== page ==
The Coworker

The Coworker

When sales star Natalie’s fastidious and compulsive coworker fails to show up for work, she knows something is wrong. Her colleague Dawn is an annoying pest, socially awkward and obsessed with turtles. It’s also obvious Dawn envies Natalie and is bent on becoming her friend. But Natalie has little time, or interest, in Dawn.

Suddenly, strange occurrences happen around the office, including objects appearing on Natalie’s desk, and mysterious phone calls, not to mention the fastidious and ever-punctual Dawn missing an important meeting with her boss. And then there’s the message Natalie received from Dawn last evening—“I need to speak with you about a matter of great importance.” Natalie can’t shake the feeling something is seriously wrong. Maybe Dawn is hurt, missing, or worse.

When Natalie decides to swing by Dawn’s house for a well-check, she finds Dawn missing, the backdoor unlocked, and blood all over the living room rug. She calls the police and her boyfriend for support, setting off a chain of events that cost Natalie everything.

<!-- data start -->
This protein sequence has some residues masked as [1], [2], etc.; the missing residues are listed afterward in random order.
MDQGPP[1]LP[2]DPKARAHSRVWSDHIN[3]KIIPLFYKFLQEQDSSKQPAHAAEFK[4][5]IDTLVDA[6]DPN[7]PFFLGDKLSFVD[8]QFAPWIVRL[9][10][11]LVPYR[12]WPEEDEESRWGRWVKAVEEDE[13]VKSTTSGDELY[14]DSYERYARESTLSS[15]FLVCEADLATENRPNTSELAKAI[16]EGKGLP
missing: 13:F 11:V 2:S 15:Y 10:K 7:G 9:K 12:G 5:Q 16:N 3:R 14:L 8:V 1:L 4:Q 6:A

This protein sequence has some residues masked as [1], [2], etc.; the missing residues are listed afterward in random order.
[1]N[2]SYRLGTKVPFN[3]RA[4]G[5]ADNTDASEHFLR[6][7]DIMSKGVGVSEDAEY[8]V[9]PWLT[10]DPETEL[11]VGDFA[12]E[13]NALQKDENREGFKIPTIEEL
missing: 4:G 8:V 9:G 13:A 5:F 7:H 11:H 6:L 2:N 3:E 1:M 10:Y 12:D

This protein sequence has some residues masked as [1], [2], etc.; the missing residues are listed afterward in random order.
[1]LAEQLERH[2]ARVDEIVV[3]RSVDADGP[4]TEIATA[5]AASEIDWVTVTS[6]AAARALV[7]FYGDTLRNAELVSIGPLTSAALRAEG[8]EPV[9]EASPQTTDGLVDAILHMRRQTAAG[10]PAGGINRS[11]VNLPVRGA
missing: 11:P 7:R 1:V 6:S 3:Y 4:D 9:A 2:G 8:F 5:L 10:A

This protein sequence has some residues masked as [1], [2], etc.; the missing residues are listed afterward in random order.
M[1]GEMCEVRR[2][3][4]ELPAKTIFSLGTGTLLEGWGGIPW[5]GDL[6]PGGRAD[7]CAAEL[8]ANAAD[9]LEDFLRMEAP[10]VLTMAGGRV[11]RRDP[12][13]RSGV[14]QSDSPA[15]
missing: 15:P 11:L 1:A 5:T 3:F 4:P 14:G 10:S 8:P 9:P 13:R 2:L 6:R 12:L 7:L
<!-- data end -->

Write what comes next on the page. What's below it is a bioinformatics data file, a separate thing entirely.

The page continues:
The timeline and plot are not complicated, but that’s not a ding against this book.

Rather, it’s a compliment. The true story depth lies in the carefully curated characters by author Frieda McFadden. Natalie and Dawn, the two protagonists, artfully drive the story forward into the “what happened?” and “who did it?” mystery. Their backstories, deeply cloaked goals, frailties, and intense emotional arcs are well-constructed. To top it off, they’re gradually unveiled with impeccable timing throughout.

This is a great mystery with lots of plot twists and turns and culminating in a surprise ending. I read it in two sittings over one weekend because I couldn’t put it down. While it’s designed for entertainment, it’s also eye-opening. What I mean is no matter how much we strive to be good human beings, there’s a little Natalie or Dawn in each of us. You’ll see when you read it.

A well-written “who done it?” that will keep you thinking long after the story ends.

Source: Purchased

Image Courtesy of Poison Pen Sourcebooks, Inc. 

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